All of us asleep as the sun rises, unexpected love draped across our laps... lost in the garden....

At prayer this morning ( a portion of Psalm 144)
Rescue me from the hurtful sword *
and deliver me from the hand of foreign peoples,
Whose mouths speak deceitfully *
and whose right hand is raised in falsehood. 
May our sons be like plants well nurtured from their youth, *
and our daughters like sculptured corners of a palace.
May our barns be filled to overflowing with all manner of crops; *
may the flocks in our pastures increase by thousands and tens of thousands;
may our cattle be fat and sleek.
May there be no breaching of the walls, no going into exile, *
no wailing in the public squares.
Happy are the people of whom this is so!

Hey God, it's margaret. Really and truly, I no longer want rescue --whatever. I want to remember what my grandmother said AFTER she spoke of the frozen buckets of water in her house and the dogs turning three times under her cot in the night, bumping her with their back, and then she practiced writing the alphabet with her toe in the dust.... I remember what it feels like to listen --the feelings her stories left in me, but I can't remember her words.... Did she really just turn and offer my grandfather a glass of buttermilk and fry him up some bacon and eggs?

Yeah. I think so....

And this then, is my story. Frozen buckets, dogs, alphabet dust, buttermilk, and bacon and eggs, with naked hope shining in moonlight and frost on her toes and the children waving prayer flags eating bologna sandwiches.

...there we are.

Peace out.

6 comments:

Ann said...

My grandmother and her family lived in a sod house in Nebraska when they first came here from Scotland - she was 14. She had a wonderful public school education in Scotland so there was nothing more for her here in those days. They would have hired her as a teacher (even at 14) but she was only 4'10 and they thought she could not handle the bigger boys (hah! she had 3 sons and they would cower when she spoke -even in old age). So she went to work for a doctor's family and rode sidesaddle each day to work at being a mother's helper. They moved on to Oregon after one winter of living on a diet of onions.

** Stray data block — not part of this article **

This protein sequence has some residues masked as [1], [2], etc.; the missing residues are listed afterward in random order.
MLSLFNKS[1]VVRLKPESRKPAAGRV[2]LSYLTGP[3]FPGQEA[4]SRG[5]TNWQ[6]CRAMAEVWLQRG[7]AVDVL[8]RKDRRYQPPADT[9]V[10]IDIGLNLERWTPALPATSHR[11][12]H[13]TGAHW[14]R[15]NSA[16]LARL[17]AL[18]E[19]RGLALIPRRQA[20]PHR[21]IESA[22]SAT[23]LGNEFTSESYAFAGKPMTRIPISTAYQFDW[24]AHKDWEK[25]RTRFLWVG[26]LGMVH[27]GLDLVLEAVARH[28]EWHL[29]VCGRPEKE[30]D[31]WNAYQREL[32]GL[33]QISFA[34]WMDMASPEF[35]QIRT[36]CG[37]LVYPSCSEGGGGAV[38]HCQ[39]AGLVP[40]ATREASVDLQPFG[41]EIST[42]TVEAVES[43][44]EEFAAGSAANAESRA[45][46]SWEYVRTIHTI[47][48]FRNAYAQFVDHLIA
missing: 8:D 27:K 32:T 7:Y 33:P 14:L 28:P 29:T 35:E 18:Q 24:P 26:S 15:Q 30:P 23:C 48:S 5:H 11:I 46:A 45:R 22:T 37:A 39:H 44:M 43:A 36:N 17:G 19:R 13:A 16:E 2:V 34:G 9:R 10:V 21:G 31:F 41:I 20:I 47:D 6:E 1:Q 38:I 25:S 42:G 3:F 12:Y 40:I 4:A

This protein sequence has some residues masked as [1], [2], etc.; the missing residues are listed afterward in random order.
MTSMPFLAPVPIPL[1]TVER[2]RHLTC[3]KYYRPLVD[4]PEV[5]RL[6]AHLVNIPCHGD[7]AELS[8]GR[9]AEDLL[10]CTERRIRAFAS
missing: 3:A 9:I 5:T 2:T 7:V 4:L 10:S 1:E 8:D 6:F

Prairie Soul said...

A diet of onions for a winter...makes every complaint I've ever made seem trivial and selfish.

I love these old prairie stories. Have you read O.E. Rolvaag's Giants in the Earth?

it's margaret said...

Not yet, Prairie Soul!

JCF said...

I do love me some fried onions, but as a mono-diet....

Aw, warm&fuzzy sleeping angel. Also Paeha. ;-)

I've lately often known the joys of dog-in-lap (Coco, whom I do doggie daycare for). But she's too heavy to last there for very long. No way I could sleep w/ her there!

Paula said...

You are such a wonderful writer, Margaret. I hope you will compile a book some day.

I don't know what your tastes might run to, but my cousin Jody is a writer recently returned to South Dakota (Pierre, I think) after years in the east working as a writer and editor for magazines. I understand he is celebrated for capturing the ordinary. If you are interested, his latest book is "The Christmas Plains." His name is Joseph Bottum. (I haven't read it.)

it's margaret said...

Paula --I'll look for it!